Web Exclusive | August 2017 | By Kevin Hardy

What's Driving the Meal-Kit Movement

At-home delivery meal kits have disrupted the entire spectrum of the American food market.
Tijuana Flats' "Hardly Homemade” take-home taco meal kits include about six servings of protein, jalapenos, onions, lettuce, tomatoes, sour cream, tortillas, and chips. Tijuana Flats
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The new “Hardly Homemade” take-home taco meal kits at Tijuana Flats are not the fruit of detailed customer surveys, in-depth focus groups or sophisticated market research. The easy, portable meal kits came from personal experience.

Monique Yeager, the 130-unit brand’s CMO, wanted to bring dinner to a friend whose husband was being treated for leukemia. Her friend was busy running between home and the hospital and had little time to think about getting dinner together for the kids.

So Yeager resolved to stop by a local Tijuana Flats store and bring dinner over. The fast-casual Tex-Mex concept is known for customizable nachos, tacos, burritos, and salads, among other items.

“But I didn’t want to have to burden her with, ‘what all do you want?’” Yeager says. “So the general manager at the restaurant put together a kit for me with all the ingredients that would be needed to make different kinds of tacos. It was great. I took it to them and they were like, ‘Oh my gosh, this is awesome.’”

Yeager soon took the idea to the company’s CEO. And in July, the “Hardly Homemade” kits hit stores. Priced at $31.99, they include about six servings of protein, jalapenos, onions, lettuce, tomatoes, sour cream, tortillas, and chips.  

Aside from being better suited for travel than already-assembled tacos and nachos, Yeager says the price point makes the bundle a better value than buying six individual menu items for a family dinner. And the convenience allows the company to compete with at-home meal delivery kits like those offered by Blue Apron and Hello Fresh. That market is estimated to have already topped $5 billion annually, with some industry analysts predicting annual growth upward of 25 percent.   

“For us, we look to break into the space and focus on what our customers really want and need instead of what everybody else is doing,” Yeager says. “We’re serving our current customer base, who we felt had a need. I think there’s a lot of people out there who have these kinds of experiences—single moms, single dads, families on the run. It’s just a busier lifestyle now. So this makes for an easy meal at home.”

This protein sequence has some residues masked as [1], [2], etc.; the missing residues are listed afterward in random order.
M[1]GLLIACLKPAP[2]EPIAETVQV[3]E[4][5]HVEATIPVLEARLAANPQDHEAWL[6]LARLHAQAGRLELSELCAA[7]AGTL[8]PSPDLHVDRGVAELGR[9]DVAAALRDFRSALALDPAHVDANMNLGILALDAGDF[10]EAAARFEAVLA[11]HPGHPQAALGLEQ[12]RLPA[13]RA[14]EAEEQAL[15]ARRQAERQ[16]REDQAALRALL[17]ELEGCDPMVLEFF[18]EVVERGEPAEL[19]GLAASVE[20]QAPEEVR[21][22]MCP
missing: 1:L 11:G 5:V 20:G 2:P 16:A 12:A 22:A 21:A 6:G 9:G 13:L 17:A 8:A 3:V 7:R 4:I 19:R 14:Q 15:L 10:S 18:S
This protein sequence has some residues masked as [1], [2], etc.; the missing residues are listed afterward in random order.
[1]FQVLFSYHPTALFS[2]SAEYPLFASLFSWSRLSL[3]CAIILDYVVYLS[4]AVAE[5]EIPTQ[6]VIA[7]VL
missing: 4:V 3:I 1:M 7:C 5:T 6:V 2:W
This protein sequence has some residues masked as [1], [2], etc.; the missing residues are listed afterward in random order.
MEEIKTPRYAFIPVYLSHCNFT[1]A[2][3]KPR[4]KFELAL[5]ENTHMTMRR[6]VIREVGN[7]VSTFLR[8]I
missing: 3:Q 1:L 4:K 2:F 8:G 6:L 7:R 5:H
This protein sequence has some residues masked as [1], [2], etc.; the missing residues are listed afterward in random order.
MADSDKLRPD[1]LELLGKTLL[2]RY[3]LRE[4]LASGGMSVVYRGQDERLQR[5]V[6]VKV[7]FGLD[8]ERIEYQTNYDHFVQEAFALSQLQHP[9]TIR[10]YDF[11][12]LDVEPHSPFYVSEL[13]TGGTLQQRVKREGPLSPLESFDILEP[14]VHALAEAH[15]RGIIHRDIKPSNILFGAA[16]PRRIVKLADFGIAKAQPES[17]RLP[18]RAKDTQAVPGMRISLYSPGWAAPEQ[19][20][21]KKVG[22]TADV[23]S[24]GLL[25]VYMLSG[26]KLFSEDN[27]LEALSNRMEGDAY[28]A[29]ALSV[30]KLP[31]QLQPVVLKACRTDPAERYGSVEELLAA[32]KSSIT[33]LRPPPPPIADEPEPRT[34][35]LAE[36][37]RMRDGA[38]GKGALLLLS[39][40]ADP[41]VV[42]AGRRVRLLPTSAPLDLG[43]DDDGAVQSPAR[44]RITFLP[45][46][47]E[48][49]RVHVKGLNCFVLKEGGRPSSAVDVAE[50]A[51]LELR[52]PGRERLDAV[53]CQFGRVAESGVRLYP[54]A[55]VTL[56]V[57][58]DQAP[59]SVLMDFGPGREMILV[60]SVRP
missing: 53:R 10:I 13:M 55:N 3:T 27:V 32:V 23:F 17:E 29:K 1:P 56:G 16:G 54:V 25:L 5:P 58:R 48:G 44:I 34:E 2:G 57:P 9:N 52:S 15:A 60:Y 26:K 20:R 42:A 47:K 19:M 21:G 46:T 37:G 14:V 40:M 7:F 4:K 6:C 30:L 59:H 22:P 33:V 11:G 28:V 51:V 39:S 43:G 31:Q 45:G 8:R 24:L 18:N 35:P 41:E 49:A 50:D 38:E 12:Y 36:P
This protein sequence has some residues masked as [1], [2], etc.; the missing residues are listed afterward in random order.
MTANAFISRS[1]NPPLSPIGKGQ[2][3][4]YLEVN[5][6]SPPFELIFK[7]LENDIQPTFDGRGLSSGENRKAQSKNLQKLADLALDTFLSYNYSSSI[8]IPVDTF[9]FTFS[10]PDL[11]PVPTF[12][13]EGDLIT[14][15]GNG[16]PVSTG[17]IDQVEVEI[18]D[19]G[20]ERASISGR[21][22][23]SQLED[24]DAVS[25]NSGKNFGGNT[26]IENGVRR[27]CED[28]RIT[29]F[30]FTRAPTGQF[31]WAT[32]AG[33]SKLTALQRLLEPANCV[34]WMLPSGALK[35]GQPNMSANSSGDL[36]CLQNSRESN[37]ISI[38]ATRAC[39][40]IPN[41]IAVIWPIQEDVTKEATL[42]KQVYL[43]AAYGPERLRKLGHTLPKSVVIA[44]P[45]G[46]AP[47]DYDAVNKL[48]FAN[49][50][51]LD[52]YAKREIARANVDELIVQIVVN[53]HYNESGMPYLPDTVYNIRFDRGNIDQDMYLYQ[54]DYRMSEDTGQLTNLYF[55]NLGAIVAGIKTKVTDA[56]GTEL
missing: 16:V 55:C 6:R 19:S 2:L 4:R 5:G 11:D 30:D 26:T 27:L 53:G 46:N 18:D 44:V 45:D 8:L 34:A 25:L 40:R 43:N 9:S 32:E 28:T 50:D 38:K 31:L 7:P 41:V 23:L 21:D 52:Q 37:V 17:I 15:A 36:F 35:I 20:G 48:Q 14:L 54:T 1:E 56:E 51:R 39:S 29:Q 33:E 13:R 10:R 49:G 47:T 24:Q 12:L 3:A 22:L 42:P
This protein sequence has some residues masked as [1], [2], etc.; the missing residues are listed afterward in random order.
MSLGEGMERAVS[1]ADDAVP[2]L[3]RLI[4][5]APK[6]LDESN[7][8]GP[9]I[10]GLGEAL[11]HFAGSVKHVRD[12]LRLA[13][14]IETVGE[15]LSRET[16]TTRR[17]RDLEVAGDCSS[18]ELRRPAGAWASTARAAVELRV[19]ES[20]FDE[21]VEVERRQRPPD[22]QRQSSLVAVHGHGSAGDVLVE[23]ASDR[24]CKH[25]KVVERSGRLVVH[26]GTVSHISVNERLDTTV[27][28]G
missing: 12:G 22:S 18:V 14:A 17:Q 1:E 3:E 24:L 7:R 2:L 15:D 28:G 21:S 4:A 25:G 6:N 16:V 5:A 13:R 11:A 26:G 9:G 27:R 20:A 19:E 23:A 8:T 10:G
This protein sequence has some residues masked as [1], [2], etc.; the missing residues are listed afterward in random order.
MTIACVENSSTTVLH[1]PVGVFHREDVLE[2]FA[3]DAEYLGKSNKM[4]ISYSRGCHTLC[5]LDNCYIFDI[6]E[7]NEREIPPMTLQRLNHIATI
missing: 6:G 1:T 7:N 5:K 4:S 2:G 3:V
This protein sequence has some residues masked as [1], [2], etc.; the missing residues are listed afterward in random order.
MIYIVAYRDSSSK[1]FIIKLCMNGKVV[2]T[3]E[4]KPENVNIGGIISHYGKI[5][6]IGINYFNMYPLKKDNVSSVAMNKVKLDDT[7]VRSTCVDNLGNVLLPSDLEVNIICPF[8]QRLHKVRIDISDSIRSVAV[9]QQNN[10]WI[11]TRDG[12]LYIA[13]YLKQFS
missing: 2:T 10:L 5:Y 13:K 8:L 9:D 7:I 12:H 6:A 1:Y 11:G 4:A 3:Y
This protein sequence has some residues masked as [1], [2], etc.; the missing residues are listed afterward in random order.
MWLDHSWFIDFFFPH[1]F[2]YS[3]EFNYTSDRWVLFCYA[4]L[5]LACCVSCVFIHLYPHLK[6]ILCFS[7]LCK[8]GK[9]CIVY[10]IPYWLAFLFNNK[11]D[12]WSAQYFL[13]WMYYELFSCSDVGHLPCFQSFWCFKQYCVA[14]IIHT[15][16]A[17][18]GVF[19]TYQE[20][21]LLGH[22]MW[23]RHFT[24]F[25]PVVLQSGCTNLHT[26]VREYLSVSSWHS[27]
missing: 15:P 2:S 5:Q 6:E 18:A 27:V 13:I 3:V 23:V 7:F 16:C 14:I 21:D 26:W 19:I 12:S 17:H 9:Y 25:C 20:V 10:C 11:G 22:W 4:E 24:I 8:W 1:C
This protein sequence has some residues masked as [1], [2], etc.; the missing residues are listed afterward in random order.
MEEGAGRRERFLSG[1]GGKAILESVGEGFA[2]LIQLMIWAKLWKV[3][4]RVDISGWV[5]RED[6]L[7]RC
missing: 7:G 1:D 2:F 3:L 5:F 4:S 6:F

For Tijuana Flats, the meal kits allow the brand to still provide plenty of options for customization, since family members can pick their own taco toppings and fillings around the dinner table. But that customization comes in the form of one simple, convenient menu item.

“Our brand is by its nature very customizable,” Yeager says. “I think that’s what’s so appealing to people is the fact that we customize everything and everything is made to order. This is no different. It’s made-to-order in a meal kit.”

At-home delivery meal kits have disrupted the entire spectrum of the American food market, from restaurants to grocery stores. And with the entrance of online giant Amazon into the marketplace, experts are predicting even more growth.

Robert Jones, senior VP of Business Development for meal kit service Chef’d, says some predict the market could reach $35 billion by 20205. 

“I think that might be low. We’re seeing a lot of retail and other players like Amazon get into the space,” he says. “We see growth and accelerated interest in meal kits even as recent as the last 90 days. With Amazon getting into the market, it’s really turned up the volume across the board.”

Jones says meal kits are increasingly appealing to a wide array of demographics: both young and old, the health-conscious and indulgent eaters, and the budget-conscious as well as those looking for more premium foods.